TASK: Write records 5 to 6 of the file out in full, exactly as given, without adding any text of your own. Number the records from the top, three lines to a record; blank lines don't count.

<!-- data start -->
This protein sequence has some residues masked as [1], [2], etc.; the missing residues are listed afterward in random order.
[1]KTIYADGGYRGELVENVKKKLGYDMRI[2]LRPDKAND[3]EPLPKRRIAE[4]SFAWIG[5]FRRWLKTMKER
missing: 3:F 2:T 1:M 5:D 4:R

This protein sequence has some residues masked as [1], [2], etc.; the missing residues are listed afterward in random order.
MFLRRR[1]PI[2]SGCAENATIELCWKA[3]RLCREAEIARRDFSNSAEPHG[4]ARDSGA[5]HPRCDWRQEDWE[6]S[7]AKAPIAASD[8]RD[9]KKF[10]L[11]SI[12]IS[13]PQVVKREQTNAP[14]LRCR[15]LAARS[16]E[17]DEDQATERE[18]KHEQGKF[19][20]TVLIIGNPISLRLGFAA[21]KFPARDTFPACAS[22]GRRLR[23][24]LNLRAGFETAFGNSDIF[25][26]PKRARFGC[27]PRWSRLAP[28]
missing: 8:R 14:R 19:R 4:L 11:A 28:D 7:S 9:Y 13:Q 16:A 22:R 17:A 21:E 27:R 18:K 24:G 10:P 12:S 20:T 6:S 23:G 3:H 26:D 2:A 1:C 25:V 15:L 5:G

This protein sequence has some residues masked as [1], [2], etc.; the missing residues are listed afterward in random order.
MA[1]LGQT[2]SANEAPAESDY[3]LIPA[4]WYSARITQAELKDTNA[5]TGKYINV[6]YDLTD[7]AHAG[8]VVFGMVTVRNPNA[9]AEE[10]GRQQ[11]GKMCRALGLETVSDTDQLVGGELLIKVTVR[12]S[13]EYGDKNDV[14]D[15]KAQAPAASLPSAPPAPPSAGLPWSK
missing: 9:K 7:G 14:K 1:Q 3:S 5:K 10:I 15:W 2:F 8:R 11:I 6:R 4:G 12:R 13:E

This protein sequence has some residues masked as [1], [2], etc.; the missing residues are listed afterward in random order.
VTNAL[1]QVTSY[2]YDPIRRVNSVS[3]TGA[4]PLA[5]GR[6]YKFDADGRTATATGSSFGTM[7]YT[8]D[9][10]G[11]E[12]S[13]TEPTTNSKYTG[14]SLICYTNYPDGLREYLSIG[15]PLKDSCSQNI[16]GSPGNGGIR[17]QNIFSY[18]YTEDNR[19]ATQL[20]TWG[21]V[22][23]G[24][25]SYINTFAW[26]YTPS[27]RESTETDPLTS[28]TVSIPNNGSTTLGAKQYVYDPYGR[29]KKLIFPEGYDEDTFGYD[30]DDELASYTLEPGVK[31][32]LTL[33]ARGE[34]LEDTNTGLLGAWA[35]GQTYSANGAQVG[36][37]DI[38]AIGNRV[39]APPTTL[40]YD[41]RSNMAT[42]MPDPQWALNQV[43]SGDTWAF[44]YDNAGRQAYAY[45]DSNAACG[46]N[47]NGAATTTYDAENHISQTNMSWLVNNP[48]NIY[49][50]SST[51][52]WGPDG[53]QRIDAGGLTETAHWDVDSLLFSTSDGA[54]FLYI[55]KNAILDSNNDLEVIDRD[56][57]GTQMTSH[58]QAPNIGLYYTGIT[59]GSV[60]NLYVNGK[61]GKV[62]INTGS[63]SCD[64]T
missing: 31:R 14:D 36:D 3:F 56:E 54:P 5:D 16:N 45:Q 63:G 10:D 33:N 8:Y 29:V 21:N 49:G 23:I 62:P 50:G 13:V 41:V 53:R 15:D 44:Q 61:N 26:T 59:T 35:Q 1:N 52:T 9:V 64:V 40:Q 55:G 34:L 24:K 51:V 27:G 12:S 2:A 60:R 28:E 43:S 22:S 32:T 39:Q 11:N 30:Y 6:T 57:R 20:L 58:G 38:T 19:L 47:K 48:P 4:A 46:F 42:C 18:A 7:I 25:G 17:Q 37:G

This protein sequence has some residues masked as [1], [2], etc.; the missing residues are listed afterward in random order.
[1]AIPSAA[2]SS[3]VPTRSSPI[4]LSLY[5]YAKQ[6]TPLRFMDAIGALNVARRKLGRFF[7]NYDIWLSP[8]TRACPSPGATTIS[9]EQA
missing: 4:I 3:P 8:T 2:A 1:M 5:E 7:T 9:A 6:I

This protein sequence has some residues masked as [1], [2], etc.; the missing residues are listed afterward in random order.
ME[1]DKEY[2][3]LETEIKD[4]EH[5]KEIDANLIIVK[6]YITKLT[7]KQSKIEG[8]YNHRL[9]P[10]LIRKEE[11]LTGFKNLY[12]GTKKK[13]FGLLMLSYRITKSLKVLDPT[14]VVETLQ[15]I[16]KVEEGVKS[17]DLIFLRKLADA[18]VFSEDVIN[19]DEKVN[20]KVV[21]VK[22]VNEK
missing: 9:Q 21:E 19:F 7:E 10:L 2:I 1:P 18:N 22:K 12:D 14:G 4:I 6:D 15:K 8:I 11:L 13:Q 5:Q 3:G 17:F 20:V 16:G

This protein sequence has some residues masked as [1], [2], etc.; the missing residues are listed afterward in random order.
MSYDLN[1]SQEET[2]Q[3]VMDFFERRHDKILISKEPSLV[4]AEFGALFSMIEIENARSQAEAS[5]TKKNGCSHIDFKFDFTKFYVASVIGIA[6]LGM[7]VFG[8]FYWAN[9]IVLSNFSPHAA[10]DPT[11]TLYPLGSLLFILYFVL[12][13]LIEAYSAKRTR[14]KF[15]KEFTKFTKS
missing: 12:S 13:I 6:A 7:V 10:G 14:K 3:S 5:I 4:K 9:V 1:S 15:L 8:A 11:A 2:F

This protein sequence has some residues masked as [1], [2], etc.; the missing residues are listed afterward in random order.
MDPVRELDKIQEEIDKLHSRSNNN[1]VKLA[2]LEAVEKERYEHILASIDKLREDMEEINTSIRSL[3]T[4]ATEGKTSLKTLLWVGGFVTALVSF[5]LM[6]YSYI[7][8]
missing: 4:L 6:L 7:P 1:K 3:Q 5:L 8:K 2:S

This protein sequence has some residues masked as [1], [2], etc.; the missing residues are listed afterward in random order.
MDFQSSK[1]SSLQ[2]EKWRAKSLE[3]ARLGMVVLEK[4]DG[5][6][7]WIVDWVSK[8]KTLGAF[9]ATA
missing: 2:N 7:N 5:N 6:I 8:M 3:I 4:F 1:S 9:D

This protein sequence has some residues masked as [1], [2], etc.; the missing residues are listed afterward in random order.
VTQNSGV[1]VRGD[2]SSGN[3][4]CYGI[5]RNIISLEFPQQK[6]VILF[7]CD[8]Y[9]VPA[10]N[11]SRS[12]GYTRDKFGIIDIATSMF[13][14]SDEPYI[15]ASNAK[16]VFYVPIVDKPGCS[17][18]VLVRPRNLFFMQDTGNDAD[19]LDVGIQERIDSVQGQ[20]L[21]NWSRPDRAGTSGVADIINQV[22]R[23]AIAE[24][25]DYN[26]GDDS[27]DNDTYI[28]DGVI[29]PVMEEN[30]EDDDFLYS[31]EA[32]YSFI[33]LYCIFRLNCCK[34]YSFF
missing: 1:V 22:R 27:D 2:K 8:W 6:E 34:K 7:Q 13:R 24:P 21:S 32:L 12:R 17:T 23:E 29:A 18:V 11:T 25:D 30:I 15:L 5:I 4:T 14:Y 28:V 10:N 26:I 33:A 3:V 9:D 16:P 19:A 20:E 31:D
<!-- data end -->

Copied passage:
This protein sequence has some residues masked as [1], [2], etc.; the missing residues are listed afterward in random order.
[1]AIPSAA[2]SS[3]VPTRSSPI[4]LSLY[5]YAKQ[6]TPLRFMDAIGALNVARRKLGRFF[7]NYDIWLSP[8]TRACPSPGATTIS[9]EQA
missing: 4:I 3:P 8:T 2:A 1:M 5:E 7:T 9:A 6:I

This protein sequence has some residues masked as [1], [2], etc.; the missing residues are listed afterward in random order.
ME[1]DKEY[2][3]LETEIKD[4]EH[5]KEIDANLIIVK[6]YITKLT[7]KQSKIEG[8]YNHRL[9]P[10]LIRKEE[11]LTGFKNLY[12]GTKKK[13]FGLLMLSYRITKSLKVLDPT[14]VVETLQ[15]I[16]KVEEGVKS[17]DLIFLRKLADA[18]VFSEDVIN[19]DEKVN[20]KVV[21]VK[22]VNEK
missing: 9:Q 21:E 19:F 7:E 10:L 2:I 1:P 18:N 22:K 12:D 14:G 4:I 6:D 15:K 8:I 11:L 13:Q 5:Q 3:G 17:F 20:V 16:G